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Food
Food Bytes PG Cookbook The Food Chain
Kitchen Mailbox Countdown to Dinner Dining
Amazing Five-Hour Duck

1 Peking (Long Island) duck, wing tips cut off (not necessary, but more elegant)
Salt and freshly ground pepper to taste
2 tablespoons chopped garlic
Small handful of fresh thyme sprigs

Preheat oven to 300 degrees, and set rack on the middle level.

Remove the package of giblets from the duck; save the giblets and wingtips if you'd like. Rinse the duck with cold water, and dry it with paper towels. Remove any loose globs of yellow fat from the two cavities. Rub the large cavity of the duck with salt and pepper and garlic, and put thyme in it.

With a small sharp paring knife, make slits all over the duck, piercing the duck skin and fat but being careful not to pierce the flesh. The easiest way to do this is with the knife on the diagonal, not straight in.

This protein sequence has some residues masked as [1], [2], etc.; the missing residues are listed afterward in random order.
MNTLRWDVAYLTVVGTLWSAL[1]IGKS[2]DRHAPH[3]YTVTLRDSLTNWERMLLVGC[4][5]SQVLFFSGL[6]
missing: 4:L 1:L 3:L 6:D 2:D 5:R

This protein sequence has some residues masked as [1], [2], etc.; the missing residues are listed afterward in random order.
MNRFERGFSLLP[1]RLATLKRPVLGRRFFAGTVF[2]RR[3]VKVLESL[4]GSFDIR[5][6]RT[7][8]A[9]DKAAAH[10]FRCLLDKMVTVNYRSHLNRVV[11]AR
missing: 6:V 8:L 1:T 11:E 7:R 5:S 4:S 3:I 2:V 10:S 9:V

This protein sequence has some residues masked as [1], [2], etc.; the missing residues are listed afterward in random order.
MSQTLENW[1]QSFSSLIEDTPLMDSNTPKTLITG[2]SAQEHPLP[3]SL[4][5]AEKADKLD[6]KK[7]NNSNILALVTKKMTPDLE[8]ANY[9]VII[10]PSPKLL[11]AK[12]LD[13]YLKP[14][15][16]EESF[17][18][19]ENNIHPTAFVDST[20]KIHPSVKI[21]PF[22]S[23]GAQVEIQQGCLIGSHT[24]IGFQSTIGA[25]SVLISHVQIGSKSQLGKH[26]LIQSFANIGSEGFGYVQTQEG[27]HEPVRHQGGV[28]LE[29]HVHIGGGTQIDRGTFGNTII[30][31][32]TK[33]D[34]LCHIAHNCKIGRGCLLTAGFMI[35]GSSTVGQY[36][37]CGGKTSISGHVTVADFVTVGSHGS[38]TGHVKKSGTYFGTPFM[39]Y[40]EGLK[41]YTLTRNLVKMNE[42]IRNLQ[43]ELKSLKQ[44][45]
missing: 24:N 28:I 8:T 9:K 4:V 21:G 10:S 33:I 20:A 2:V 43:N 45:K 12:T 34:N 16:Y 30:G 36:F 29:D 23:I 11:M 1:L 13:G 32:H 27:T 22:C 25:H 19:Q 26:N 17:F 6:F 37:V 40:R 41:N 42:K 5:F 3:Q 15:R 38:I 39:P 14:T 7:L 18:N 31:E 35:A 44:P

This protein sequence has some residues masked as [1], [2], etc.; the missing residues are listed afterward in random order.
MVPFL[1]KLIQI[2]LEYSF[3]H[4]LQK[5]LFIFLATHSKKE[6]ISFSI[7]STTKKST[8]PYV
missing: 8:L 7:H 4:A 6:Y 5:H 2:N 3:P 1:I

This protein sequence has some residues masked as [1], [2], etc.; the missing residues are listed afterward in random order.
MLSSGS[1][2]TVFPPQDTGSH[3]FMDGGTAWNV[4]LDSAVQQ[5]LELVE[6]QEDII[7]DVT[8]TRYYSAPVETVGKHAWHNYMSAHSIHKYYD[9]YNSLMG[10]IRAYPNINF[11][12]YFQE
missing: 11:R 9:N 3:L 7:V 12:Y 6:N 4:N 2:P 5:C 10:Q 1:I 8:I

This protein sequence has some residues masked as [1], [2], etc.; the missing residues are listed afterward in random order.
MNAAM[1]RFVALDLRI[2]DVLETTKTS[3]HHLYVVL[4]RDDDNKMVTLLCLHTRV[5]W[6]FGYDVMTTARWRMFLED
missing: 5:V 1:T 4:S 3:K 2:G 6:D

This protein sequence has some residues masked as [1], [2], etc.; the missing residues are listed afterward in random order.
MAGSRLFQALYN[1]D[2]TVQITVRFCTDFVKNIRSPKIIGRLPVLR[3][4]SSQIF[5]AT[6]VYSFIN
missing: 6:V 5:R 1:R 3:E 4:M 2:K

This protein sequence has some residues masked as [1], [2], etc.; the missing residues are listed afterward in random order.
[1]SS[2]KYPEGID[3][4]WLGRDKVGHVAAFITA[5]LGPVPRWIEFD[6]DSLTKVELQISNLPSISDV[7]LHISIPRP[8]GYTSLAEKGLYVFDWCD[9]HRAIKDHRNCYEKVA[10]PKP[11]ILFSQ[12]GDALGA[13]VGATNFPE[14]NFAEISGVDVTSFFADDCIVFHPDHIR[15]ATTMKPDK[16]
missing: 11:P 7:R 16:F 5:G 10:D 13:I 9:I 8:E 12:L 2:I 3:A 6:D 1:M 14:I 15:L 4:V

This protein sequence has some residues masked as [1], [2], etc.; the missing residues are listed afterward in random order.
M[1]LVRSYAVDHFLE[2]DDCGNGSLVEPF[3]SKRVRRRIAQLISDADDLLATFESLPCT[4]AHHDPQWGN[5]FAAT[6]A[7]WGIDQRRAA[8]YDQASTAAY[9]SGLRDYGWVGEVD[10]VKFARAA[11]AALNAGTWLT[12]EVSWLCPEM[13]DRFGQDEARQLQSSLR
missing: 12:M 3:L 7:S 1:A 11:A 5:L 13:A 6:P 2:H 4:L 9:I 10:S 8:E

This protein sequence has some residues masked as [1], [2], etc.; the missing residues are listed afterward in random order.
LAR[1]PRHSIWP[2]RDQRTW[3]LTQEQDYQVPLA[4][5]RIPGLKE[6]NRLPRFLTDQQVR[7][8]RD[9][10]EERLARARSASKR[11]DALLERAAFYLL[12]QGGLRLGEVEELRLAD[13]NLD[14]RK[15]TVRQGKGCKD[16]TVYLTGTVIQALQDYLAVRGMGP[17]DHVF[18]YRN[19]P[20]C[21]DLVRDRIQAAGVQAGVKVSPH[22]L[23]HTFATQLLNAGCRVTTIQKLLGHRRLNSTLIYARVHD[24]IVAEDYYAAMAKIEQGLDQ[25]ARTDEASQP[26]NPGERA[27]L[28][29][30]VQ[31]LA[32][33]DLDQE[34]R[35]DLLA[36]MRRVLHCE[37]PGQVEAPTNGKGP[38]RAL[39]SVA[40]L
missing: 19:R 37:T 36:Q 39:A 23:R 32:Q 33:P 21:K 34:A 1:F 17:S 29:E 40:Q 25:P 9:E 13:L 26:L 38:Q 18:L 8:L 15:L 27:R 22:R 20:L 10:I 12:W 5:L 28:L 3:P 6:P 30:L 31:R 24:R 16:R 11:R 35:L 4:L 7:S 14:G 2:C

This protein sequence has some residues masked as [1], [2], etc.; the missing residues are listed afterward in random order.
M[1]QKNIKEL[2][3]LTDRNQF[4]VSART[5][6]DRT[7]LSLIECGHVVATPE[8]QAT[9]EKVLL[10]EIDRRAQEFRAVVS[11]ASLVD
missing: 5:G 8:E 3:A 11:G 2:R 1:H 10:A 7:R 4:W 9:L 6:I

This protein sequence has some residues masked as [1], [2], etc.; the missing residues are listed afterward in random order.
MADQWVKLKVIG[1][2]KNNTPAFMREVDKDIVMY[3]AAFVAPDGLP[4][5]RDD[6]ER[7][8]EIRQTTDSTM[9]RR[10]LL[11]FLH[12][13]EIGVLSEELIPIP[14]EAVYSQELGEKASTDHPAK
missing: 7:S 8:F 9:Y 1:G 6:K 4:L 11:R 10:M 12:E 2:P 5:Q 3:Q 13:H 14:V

Put the duck breast side up on a rack (a cake cooling rack is fine) set on a jelly roll pan, and put it in the oven. Every hour for 4 hours, take the pan out of the oven, pierce the duck all over again with a knife, and turn it over. Each time, pour off the fat. If you like, save the fat -- it's perfect for sauteing potatoes or greens another time. Store it in the refrigerator.

After 4 hours, increase the oven temperature to 350 degrees. Salt and pepper the duck skin, and cook for about an hour longer, until the skin is crisp and browned. Let the duck rest for 20 minutes before carving.

Instead of carving it in the usual way, try sectioning the duck with heavy kitchen shears; cut it in half along the backbone and then cut each half into 2 pieces. Or use a cleaver and hack it into small pieces, bones and all, to serve Chinese style. Serves 4.

"The Best American Recipes 1999," collected by Fran McCullough and Suzanne Hamlin

Sunday, June 25, 2000



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